1911 Commander .45ACP
16 lb., 17 lb., 18lb., 18 lb. Progressive, 20lb. RECOIL SPRINGS
BHSpringSolutions Use Recommendations:
16 lb – 9mm / .38Super Standard Pressure Ammo & light .45ACP Reloads
17 lb. – 9mm and .38Super +P Ammunition
18 lb. – .45ACP Standard Pressure Ammunition
18 lb. Progressive – .45ACP Standard Pressure Ammunition
20 lb. – .45ACP +P Ammunition
The .45ACP cartridge was originally invented to achieve optimal ballistics from a 5″ barrel 1911. Shortening the barrel for the same size ammunition always presents certain challenges – primarily, controlling the same amount of energy and recoil with less Recoil Spring, since the Recoil Spring must become dimensionally shorter when the barrel is shortened. Shorter life of the Recoil Spring is a predictable by-product of this compromise. Users of the 1911 Commander .45ACP / 4.25″ Barrel should embrace replacing the Recoil Spring at intervals not exceeding 3 years or 3,000 rounds fired.
- All 1911s are not created equal. Nobody seems to know how many firearms manufacturers have built a 1911 semi-auto pistol. And even though springs may be interchangeable between most of them, not all 1911s function best with the same recoil and main spring combinations.
- The design of the 1911 is so excellent, and so robust, that many 1911s continue to function, even after all the springs have become weak. This is both a blessing and a curse – because although the 1911 may seem to function fine with unhealthy springs – accuracy will suffer and rearward slide velocity will become excessive, causing premature wear of parts. In addition to causing your 1911 to wear out faster, weakened springs make great “riding partners” for a host of potential 1911 malfunctions, including: Encountering ammunition with “hard primers” (failures-to-fire) goes hand in hand with an unhealthy main spring that no longer causes the hammer to strike the firing pin with sufficient force. Experiences of failures-to-feed go hand in hand with a weakened recoil spring that no longer returns the slide to battery with sufficient authority.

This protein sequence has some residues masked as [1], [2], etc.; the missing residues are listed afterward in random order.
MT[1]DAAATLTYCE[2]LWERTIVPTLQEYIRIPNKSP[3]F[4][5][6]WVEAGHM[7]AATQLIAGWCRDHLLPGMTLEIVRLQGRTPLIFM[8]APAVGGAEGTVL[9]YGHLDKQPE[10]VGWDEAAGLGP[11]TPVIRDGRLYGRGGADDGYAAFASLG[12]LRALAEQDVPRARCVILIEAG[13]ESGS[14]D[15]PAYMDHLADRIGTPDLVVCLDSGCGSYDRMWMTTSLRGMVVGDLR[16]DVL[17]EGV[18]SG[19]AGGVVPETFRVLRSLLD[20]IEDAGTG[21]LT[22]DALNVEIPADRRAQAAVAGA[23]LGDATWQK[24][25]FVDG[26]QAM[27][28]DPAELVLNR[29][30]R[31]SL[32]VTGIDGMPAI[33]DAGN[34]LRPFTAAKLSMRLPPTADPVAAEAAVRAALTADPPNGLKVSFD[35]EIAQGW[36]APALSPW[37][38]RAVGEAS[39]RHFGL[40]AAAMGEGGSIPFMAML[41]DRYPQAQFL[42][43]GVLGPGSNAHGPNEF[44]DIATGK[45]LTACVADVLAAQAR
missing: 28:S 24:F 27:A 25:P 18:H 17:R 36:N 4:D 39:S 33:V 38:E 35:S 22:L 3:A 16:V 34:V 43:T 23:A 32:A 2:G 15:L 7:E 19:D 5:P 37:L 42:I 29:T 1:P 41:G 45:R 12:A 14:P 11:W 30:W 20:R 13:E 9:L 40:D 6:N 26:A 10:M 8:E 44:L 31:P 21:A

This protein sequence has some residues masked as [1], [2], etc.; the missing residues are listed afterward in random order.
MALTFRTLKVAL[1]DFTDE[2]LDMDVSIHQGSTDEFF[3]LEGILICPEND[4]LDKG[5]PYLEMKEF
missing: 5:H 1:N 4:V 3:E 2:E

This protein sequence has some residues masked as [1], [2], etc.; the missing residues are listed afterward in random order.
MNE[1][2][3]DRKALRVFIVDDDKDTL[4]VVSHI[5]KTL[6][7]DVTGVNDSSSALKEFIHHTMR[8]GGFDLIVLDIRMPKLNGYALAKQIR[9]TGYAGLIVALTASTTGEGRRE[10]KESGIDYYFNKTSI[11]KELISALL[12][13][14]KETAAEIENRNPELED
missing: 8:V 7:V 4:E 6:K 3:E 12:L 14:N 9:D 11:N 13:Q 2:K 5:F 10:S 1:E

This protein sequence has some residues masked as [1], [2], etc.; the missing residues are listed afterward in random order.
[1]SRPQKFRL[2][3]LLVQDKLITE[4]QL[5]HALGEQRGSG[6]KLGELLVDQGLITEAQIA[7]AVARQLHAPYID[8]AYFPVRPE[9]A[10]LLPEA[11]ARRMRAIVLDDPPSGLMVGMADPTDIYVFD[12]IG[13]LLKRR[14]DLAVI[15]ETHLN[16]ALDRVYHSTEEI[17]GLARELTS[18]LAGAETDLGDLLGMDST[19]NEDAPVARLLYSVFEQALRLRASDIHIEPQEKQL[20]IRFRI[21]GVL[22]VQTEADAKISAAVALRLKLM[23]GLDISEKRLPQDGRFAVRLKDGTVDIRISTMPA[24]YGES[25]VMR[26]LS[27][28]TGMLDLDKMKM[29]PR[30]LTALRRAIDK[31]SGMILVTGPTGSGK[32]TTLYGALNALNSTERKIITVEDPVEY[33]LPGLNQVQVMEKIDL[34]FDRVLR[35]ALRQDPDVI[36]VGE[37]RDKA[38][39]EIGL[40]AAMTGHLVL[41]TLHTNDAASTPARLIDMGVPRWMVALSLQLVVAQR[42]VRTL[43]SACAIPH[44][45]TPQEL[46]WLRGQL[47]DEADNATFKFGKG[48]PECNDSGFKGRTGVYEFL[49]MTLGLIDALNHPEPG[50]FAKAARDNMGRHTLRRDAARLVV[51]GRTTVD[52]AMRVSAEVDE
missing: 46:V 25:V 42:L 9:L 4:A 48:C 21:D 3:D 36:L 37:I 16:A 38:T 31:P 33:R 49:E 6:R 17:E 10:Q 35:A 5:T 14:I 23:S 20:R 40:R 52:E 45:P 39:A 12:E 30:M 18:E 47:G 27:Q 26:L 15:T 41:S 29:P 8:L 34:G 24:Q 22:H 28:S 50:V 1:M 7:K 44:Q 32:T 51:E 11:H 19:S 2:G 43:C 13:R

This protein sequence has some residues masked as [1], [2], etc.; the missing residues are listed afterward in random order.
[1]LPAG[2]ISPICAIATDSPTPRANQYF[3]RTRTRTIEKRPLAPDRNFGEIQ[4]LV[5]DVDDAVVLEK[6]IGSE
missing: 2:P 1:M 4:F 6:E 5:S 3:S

- Variations in .45ACP ammunition, exist today, that did not exist in 1911. The varieties of bullet weights and pressures in ammunition today constitute a moving target.
- All coil springs in the 1911 are compressed, when installed. They are expending energy (wearing themselves out) just by being installed in a 1911.
- BUYERS ACKNOWLEDGEMENT
You accept that it is solely your responsibility to assure that any firearm you may own, possess, handle or work on, is completely unloaded and handled in a safe and responsible manner at all times and that you hold harmless BHSpringSolutions LLC, its employees and officers, from any and all liability resulting from use of firearms.
You acknowledge that it is your responsibility to assure that your firearm(s) are functioning in a safe and reliable manner and that if not, whether you have installed a BHSpringSolutions LLC product or not, you will take any and all measures, including repairs by a qualified Gunsmith, required to correct such issues before loading and using your firearms.